Business models change. Innovation plays a huge role. Pricing impacts. It drives behavior and consumption. It spurs creativity and investment. Things move so much faster these days. It’s not going to stop. Competition drives success. Complacency is the enemy of success. It really is.
Amazon turned the retail industry upside down. It started by selling books on the internet in 1995. Three years later, it acquired a company called Junglee, which expanded their distribution into far-reaching items beyond literary, from clothes to computers. Along the way, Amazon established a new business line selling space on its vast server farms as Cloud computing took off. The web leader was the fiercest of disruptors in the Digital Age. It forced competitors to scramble in response to secure its existence. It sent some retailers into the grave. The retail business model changed, for good.
What’s interesting is how Amazon has gone Old School of late. That is to say, they found value in physical stores. The Whole Foods purchase, a year and a half ago, sent shockwaves throughout the grocery space. It was a brilliant move, considering the overlap with its Prime members and Whole Foods shoppers. People like to visit stores and touch the merchandise. You just have to give them a reason to go. Amazon has given shoppers a reason to use their service from day 1, and are always looking for new ways. Its expansion in Artificial Intelligence, led by its Alexa device, has created new ways for users to purchase. That is New School. But Amazon is also playing Old School. Now, Amazon plans to open dozens of grocery stores across the U.S. that have a lower price point and broader offerings than its Whole Foods stores. The first store could open in Los Angeles later this year. Amazon is also pursuing an acquisition strategy to widen the new supermarket brand with eyes on regional grocery chains that have about a dozen operating stores.
When’s the last time you went into a Gap store? I can’t remember either. That’s the point. The once dominant San Francisco retailer which pretty much created Casual Friday in the 1990s under Mickey Drexler has completely lost its way. Drexler left and Gap got complacent. But it is not yet dead. The company announced it is going to spin off its successful Old Navy business as a standalone, and concentrate the remaining Gap, Banana Republic and Athleta brands in a new company. They would be smart to consider using the Athleta name for its strategy and go after the market as Lululemon has done so successfully. Athleta is a brand that has resonated with customers and is very relevant to today’s consumer. For the record, I hate shopping, but Meredith doesn’t disagree with me. She loves shopping. You’ve probably seen how she spends Thanksgiving.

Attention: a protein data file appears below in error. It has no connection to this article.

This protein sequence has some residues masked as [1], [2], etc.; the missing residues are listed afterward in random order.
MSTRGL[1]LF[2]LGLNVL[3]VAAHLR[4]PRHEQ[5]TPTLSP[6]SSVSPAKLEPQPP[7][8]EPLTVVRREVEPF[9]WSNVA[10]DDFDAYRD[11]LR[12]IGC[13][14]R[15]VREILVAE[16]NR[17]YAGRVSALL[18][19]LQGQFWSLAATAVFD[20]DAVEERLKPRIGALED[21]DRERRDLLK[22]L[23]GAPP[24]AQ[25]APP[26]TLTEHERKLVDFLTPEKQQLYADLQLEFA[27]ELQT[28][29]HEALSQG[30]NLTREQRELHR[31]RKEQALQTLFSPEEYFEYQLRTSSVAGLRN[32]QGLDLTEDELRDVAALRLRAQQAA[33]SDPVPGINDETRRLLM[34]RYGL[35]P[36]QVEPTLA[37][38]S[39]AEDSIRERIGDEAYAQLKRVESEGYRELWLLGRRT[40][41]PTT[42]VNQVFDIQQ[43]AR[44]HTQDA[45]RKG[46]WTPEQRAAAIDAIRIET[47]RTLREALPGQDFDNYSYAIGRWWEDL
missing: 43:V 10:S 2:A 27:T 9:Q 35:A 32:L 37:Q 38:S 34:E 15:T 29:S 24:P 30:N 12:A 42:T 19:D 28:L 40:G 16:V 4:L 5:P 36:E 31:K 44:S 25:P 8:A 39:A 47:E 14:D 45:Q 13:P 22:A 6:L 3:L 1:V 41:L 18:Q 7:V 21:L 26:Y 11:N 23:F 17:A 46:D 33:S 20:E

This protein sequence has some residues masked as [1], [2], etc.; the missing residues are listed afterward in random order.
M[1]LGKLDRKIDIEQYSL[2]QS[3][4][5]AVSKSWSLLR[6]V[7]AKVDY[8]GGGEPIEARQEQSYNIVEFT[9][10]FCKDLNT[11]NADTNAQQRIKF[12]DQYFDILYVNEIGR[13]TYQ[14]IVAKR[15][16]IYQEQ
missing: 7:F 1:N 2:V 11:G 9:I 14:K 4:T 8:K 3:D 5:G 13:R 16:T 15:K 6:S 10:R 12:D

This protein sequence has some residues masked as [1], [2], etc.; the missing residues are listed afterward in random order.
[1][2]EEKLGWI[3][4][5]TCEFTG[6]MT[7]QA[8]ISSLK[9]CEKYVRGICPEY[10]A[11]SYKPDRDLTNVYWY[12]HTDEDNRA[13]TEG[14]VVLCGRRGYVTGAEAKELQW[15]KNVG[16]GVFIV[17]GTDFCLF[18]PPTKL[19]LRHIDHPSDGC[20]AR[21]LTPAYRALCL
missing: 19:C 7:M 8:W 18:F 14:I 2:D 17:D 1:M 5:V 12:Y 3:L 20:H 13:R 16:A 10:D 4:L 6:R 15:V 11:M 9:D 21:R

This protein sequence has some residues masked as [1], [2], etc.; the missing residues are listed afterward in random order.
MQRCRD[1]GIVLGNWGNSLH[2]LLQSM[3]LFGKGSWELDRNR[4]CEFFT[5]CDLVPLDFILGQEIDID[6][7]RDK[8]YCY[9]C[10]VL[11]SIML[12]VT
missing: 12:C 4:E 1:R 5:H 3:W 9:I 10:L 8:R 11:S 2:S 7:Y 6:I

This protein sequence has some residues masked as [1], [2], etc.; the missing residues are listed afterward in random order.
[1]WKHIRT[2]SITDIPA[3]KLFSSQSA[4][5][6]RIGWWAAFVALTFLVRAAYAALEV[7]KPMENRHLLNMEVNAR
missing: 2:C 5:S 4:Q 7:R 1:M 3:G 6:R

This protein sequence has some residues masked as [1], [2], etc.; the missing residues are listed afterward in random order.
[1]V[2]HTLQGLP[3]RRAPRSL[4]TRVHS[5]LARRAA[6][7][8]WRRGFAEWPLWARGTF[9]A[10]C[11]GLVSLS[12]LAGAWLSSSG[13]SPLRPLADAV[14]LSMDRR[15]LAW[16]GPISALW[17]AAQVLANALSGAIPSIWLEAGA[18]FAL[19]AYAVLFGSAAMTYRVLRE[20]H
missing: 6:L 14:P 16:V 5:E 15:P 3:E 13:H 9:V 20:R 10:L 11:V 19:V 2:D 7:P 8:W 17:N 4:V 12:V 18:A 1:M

There’s been a major shift in the food industry. What people eat, how they eat it, how they receive it and how they pay for it have all changed in the Digital Age. Traditional food companies like Kraft Heinz have struggled at the grocery store as most shoppers are spending their time on the perimeter where the fresh food is, rather than the inner aisles where packaged dry products reside. Retailers have had to be more creative in how they market their products and stay ahead of the trends.